In the wake of last month’s devastating tornados that ravaged parts of Alabama and Georgia, some groups in the community have joined in the relief effort.
St. Elizabeth’s Episcopal Church collected clothing, toiletries, non-perishable food and other supplies for those who had lost their homes or were displaced by the storms.
Parishioner Jean Smith, who works at the St. Elizabeth’s thrift store, spearheaded the effort.
"The storms hit on a Wednesday, and that Thursday I worked at the thrift store and the donations were pouring in,” she said. “And Saturday the donations were pouring in. So I thought, here we have all this stuff — clothes, shoes, baby goods, and I mean just an abundance of it that's been donated to us — why not pack this stuff up and send it over there?"
So pack it up they did. Another parishioner donated a trailer for the items, and it was filled over the past few weeks with items from the thrift store and those donated by the community. At the time of our interview, Smith hoped to have the trailer filled and sent out by Monday.
"St. Elizabeth, our patron saint, had a real heart for ministering to those who had been dispossessed ... so in a sense, we're living up to her ministry,” said Clark Hubbard, church rector.
Richmond Hill Girl Scout Troop 30417 also is collecting items for tornado victims. The family of troop leader Carrie Works and Scout Katie Works, 9, was affected by one of the Alabama tornados.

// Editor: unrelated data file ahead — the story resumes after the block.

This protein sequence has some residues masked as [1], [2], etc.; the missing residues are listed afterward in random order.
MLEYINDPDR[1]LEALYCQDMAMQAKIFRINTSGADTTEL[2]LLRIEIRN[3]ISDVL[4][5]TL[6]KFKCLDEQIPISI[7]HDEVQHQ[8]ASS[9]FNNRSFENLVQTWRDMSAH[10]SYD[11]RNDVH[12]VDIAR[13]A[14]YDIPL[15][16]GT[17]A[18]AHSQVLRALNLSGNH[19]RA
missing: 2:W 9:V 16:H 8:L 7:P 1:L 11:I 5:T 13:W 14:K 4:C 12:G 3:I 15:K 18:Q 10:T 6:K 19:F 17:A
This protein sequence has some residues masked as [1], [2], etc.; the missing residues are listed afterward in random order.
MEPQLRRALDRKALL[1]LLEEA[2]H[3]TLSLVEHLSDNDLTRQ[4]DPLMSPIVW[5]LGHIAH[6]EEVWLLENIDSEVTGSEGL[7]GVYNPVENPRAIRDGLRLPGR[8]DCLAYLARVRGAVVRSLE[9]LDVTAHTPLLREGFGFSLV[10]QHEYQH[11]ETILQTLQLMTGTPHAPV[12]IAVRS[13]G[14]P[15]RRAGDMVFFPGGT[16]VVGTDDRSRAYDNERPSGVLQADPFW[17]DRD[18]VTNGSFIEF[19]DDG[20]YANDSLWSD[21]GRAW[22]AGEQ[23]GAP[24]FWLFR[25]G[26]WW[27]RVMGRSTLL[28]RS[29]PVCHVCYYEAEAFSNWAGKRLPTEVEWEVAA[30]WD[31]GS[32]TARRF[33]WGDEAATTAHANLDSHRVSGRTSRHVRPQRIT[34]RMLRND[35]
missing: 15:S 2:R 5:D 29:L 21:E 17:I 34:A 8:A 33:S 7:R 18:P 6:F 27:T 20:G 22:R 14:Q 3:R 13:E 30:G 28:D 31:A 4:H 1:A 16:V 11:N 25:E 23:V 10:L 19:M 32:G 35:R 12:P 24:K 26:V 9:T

Carrie explained that the events inspired the troop to do the collection as their community service project.
"I really felt like we needed to do something to help," she said.
A drop box has been set up at New Beginnings Community Church (75 Crosswinds Drive, at the Buckhead North subdivision) and will remain there for donations through May 30.
The Scouts of Troop 30417 will be on hand at the church this Saturday, May 21 from 1-4 p.m. to collect items and donations in person. Needed items include bottled water, diapers, baby formula, non-perishable food, wipes, hand sanitizer, cleaning supplies, and flip-flops or shoes.
Works and fellow troop leader, Annie Stevens, will personally deliver to Alabama everything collected, and while there, help with cleanup and relief efforts.
Each of the Scouts is enthusiastic about helping and expressed how they felt about their project.
“It makes me feel better because I’m helping my family,” said Katie Works.
“It’s good to know I’m helping people that have nothing,” said Angelina Stevens, 10.
“It’s nice to help people,” added Nicolette Kenton, 10.